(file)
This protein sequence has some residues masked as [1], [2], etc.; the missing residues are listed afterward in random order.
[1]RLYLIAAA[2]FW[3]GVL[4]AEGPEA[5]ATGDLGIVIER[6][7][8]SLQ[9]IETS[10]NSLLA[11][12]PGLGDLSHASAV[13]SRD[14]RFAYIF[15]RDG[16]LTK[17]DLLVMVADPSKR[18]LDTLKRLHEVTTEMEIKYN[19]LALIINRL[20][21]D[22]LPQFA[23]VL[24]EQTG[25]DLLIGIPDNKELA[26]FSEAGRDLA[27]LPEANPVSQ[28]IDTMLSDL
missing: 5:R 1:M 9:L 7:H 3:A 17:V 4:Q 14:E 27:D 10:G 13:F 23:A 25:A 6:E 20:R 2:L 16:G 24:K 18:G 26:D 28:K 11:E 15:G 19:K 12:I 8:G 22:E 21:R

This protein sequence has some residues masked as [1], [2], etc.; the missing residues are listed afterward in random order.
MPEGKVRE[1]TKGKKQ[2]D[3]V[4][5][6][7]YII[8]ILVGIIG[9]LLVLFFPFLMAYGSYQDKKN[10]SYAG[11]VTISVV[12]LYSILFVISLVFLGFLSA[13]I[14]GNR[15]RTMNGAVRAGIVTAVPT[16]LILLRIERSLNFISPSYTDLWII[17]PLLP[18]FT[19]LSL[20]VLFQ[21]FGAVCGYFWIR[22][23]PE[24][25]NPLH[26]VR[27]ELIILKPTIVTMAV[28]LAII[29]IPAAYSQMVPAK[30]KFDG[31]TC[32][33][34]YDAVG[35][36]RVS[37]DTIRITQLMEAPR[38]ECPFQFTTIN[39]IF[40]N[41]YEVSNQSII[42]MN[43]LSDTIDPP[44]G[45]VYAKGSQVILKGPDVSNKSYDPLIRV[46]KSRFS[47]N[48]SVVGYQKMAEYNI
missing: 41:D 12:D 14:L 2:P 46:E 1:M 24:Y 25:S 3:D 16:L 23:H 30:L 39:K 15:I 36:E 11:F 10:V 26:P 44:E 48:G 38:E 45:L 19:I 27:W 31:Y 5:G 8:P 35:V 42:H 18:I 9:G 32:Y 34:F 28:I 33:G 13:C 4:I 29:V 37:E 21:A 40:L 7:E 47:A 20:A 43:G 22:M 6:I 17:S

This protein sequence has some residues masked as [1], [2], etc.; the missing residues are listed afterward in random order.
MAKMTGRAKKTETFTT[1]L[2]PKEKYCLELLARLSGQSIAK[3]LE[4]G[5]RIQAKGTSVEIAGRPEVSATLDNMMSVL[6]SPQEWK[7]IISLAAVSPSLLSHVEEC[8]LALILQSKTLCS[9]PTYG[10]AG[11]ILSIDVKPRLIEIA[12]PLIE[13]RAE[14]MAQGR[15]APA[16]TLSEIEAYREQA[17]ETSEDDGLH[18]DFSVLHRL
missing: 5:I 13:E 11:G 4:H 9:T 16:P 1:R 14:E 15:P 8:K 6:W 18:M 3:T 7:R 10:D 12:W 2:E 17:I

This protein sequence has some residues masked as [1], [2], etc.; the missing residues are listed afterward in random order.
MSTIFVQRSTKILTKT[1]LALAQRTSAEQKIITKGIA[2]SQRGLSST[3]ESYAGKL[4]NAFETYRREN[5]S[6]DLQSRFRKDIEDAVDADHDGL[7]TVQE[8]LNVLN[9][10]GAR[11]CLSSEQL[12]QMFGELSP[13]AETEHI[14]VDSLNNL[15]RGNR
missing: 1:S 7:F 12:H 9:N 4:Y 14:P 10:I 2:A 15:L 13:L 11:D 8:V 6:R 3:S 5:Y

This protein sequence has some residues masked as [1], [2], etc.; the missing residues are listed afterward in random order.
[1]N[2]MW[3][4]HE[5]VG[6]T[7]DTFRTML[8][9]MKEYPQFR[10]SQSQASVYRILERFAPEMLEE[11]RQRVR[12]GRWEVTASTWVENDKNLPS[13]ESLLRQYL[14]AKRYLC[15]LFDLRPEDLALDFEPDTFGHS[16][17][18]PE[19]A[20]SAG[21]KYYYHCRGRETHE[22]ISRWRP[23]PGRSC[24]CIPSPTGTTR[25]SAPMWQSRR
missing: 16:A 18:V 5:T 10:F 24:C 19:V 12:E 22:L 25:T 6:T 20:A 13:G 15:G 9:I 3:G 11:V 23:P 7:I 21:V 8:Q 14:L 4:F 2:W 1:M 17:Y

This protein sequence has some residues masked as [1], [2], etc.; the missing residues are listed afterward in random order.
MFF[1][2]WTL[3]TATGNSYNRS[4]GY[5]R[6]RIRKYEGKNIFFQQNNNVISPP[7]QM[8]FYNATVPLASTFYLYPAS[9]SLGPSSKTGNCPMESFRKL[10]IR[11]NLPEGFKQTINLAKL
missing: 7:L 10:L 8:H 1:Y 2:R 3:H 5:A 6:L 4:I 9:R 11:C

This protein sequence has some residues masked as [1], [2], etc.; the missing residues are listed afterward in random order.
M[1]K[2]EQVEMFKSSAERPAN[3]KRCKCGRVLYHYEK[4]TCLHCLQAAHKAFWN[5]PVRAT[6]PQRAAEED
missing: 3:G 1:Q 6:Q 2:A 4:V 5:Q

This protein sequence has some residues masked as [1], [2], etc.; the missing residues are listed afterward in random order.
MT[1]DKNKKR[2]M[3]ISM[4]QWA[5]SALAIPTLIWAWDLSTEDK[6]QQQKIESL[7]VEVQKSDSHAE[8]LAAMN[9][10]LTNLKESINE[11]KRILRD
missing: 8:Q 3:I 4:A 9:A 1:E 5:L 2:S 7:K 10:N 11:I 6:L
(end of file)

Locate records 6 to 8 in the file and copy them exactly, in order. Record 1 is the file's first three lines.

This protein sequence has some residues masked as [1], [2], etc.; the missing residues are listed afterward in random order.
MFF[1][2]WTL[3]TATGNSYNRS[4]GY[5]R[6]RIRKYEGKNIFFQQNNNVISPP[7]QM[8]FYNATVPLASTFYLYPAS[9]SLGPSSKTGNCPMESFRKL[10]IR[11]NLPEGFKQTINLAKL
missing: 7:L 10:L 8:H 1:Y 2:R 3:H 5:A 6:L 4:I 9:R 11:C

This protein sequence has some residues masked as [1], [2], etc.; the missing residues are listed afterward in random order.
M[1]K[2]EQVEMFKSSAERPAN[3]KRCKCGRVLYHYEK[4]TCLHCLQAAHKAFWN[5]PVRAT[6]PQRAAEED
missing: 3:G 1:Q 6:Q 2:A 4:V 5:Q

This protein sequence has some residues masked as [1], [2], etc.; the missing residues are listed afterward in random order.
MT[1]DKNKKR[2]M[3]ISM[4]QWA[5]SALAIPTLIWAWDLSTEDK[6]QQQKIESL[7]VEVQKSDSHAE[8]LAAMN[9][10]LTNLKESINE[11]KRILRD
missing: 8:Q 3:I 4:A 9:A 1:E 5:L 2:S 7:K 10:N 11:I 6:L